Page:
The Schoenbar Trail is looking at a rise in prominence.
The trail for decades amounted to a break in the trees, the place for a City of Ketchikan water main.
It is likely about to become a visitor attraction, with the Ketchikan Gateway Borough — in conjunction with the Ketchikan Arts and Humanities Council — placing a KichXaan Heeni canoe at the trail’s juncture with Harris Street. The trail extends from behind Schoenbar Middle School to Grant Street.
Presently, the Borough Assembly has the canoe project on its Monday agenda.
The trail is within city limits, but the borough has parks and recreation powers across the community.
The trail used to be a most-often muddy path between the school and Grant Street. Middle school students and ball players living in the downtown sloshed through it or hopped from one rock or stump to the next to stay out of the mud in hopes of saving time on the way to and from school or the nearby Norman Walker ballfields. (This was before the Shane Howard White Skate Park next to Schoenbar.)
Brush grew close to the trail, which made it dark, especially in the rain. It was like many trails, with discarded items occasionally littering it and the surrounding area, evidence that a few youth chose to smoke and drink there.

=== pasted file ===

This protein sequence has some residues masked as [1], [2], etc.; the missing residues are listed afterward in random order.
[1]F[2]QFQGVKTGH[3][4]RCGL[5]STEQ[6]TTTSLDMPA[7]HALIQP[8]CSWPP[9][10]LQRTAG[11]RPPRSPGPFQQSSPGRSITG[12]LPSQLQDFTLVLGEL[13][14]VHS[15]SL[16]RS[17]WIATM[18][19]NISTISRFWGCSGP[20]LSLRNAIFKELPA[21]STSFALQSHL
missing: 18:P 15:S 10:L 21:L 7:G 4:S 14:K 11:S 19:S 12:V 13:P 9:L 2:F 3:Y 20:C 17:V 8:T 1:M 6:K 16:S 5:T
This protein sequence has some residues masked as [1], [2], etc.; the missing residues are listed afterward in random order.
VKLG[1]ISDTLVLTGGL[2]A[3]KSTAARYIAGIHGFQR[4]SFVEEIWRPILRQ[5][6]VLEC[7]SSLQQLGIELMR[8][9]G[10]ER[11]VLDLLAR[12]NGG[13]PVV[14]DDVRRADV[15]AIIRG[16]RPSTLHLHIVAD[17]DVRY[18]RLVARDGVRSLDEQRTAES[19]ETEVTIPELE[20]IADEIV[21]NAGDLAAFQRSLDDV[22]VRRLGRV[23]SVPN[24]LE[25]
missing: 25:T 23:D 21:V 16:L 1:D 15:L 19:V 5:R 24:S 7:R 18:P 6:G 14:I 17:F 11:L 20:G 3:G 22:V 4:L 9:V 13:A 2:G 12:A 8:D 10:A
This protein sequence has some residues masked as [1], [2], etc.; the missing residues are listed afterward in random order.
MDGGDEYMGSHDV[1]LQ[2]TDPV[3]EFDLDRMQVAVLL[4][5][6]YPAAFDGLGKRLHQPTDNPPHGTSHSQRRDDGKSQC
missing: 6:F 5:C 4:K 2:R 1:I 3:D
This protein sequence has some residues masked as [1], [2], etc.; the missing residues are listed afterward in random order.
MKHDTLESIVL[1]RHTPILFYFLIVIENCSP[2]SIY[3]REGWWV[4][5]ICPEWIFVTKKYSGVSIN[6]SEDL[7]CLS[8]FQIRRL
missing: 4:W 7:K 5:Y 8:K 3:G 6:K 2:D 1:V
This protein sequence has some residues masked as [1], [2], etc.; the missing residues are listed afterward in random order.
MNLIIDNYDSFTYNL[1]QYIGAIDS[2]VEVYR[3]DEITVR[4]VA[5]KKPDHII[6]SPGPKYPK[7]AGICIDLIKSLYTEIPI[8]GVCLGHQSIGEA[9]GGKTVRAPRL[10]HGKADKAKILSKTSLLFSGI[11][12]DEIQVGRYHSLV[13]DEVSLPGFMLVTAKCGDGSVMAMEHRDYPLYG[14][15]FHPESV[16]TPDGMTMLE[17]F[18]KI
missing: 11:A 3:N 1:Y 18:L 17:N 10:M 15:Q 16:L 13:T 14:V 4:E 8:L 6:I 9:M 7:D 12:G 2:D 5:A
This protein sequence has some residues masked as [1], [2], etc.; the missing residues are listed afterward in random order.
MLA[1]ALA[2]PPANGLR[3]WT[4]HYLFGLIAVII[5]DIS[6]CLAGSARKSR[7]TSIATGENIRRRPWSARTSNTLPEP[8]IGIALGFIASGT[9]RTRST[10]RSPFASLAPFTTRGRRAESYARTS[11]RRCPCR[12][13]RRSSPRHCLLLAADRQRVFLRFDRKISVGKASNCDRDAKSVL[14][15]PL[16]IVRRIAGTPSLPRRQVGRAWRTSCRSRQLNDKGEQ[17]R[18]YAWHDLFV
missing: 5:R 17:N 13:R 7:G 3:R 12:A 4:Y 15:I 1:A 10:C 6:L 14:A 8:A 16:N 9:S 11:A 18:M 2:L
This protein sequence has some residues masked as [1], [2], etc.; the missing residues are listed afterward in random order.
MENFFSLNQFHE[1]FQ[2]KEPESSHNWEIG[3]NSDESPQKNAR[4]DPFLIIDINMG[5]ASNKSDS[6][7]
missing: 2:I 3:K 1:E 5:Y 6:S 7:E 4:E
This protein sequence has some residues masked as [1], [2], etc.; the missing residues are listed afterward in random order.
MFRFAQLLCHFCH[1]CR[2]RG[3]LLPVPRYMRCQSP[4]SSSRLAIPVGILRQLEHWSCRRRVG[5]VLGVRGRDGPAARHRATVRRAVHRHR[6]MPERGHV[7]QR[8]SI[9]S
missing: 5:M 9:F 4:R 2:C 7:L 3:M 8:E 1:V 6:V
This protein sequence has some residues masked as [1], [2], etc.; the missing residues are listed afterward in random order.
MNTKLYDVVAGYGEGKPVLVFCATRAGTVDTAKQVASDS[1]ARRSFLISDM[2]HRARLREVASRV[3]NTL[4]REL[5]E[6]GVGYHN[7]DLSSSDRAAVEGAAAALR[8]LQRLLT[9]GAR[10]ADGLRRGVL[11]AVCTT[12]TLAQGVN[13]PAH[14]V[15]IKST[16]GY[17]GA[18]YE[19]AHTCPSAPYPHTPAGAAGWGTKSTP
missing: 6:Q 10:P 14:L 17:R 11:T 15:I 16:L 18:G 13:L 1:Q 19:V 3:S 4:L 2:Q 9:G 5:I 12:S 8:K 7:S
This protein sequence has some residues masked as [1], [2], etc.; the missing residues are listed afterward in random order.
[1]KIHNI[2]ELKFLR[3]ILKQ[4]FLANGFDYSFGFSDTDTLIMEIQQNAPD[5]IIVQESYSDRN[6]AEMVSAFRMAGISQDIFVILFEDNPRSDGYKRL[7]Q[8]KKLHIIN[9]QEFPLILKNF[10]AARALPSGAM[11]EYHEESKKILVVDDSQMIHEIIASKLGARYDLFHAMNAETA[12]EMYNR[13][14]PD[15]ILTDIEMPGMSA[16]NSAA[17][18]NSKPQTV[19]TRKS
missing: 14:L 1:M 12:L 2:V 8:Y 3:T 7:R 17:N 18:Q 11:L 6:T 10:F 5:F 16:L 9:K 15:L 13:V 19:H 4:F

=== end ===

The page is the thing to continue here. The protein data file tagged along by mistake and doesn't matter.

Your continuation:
At some point in the past half century, the trail received an asphalt surface and had its brush cut back to increase openness and enable light to filtrate through.
It didn’t take long for visitors off the spring and summertime cruise ships to find the trail, and it’s with them in mind that the trail might be about to enter its next regeneracy.
Should the canoe project proceed, the Arts Council would contract with an artist to create it. Then, the canoe would be suspended above the trail, which is parallel to Ketchikan Creek. The creek itself is significant in Ketchikan’s Native history and renown for salmon in late summer. The canoe would be illuminated.
One day the trail could be incorporated into what is described as a Salmon Walk (the length of the creek), from Ketchikan Creek to Married Man’s Trail, Park Avenue, Harris Street, the Schoenbar Trail and the Totem Heritage Center near the ballfields.
The borough would maintain the project upon its completion, according to the proposed agreement with the Arts Council that will be before the Assembly, and, with its participation and the tourists’ interest, cruise passenger vessel funds could be used to cover that cost. Essentially, the tourists would be paying the borough’s expenses related to the project.
It all sounds lovely, keeping other uses of the trail in mind. Occasionally, it is opened to equipment too heavy for the wooden trestle on Grant Street. This equipment is used to maintain the upper end of Grant Street and its driveways. When the canoe project is designed and how to place the canoe is discussed, an avenue should be allowed for this situation.
But the canoe project would delight tourists, and it also would enhance a trail that downtown Ketchikan in particular has used for decades.
The project would well serve locals, too.